As a serial property, the nominated property constitutes three sites, the Hanyangdoseong Capital City Wall, Bukhansanseong Mountain Fortress and Tangchundaeseong Defense Wall. These three fortresses are located in Seoul and in the mountainous area north of the capital. The Hanyangdoseong Capital City Wall was first built in the 14th century. To strengthen the capital defense system in the 18th century, the Joseon Dynasty not only reinforced the city wall but also constructed a defending fortress on a mountain located 5km north from the capital. Lastly, the capital defense system was completed by adding a third fortress to block the enemy's route between the capital city wall and the mountainous fortress. These three fortifications were combined to form an integrated defense system. The nominated property, Hanyangdoseong Capital City Wall (18.6km), Bukhansanseong Mountain Fortress (11.6km) and Tangchundaeseong Defense Wall (5.1km), forms a total of 35.3 kilometers in length along with local flatland and ridges. It is the largest existing capital fortification in East Asia.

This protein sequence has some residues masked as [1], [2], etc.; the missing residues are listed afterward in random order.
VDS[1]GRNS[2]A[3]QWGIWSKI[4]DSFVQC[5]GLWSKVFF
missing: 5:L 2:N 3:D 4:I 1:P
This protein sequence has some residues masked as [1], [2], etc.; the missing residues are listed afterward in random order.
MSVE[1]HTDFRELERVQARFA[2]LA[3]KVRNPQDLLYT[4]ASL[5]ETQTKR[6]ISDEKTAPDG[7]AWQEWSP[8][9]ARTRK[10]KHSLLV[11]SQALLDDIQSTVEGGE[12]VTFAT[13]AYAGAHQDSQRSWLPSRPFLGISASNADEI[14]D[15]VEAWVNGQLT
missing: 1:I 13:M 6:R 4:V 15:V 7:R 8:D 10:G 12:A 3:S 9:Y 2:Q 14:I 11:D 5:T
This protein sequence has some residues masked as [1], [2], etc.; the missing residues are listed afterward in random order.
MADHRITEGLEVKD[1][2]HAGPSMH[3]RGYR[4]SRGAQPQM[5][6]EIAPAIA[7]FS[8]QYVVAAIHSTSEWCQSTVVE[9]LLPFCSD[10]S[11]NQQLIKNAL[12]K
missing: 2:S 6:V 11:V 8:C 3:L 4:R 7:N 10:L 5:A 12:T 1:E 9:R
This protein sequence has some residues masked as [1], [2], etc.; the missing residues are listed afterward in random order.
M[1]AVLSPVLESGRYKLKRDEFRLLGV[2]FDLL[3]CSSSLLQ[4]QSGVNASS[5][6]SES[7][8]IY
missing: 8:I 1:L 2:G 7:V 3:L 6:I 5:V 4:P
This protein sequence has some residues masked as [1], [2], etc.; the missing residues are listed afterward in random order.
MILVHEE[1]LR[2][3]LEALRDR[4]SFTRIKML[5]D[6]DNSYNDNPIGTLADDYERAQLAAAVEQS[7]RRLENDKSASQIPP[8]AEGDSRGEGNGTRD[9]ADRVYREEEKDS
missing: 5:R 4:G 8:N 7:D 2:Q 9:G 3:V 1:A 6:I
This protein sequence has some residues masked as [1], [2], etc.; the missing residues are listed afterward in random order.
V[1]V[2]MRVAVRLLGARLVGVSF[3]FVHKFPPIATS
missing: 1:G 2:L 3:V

Hanyangdoseong Capital City Wall is located at the center of Seoul City. The wall measures 18.6km in length, including both stone walls and natural bedrocks. Currently, 14.5km of the total wall is visible with naked eye. The fortress is currently protected and managed as a historic site. In the 20th century, survey work was conducted to ascertain its original wall lines. Moreover, regular excavation projects have led to finding additional remains of the fortress and designating them as Korea’s state Cultural Heritage.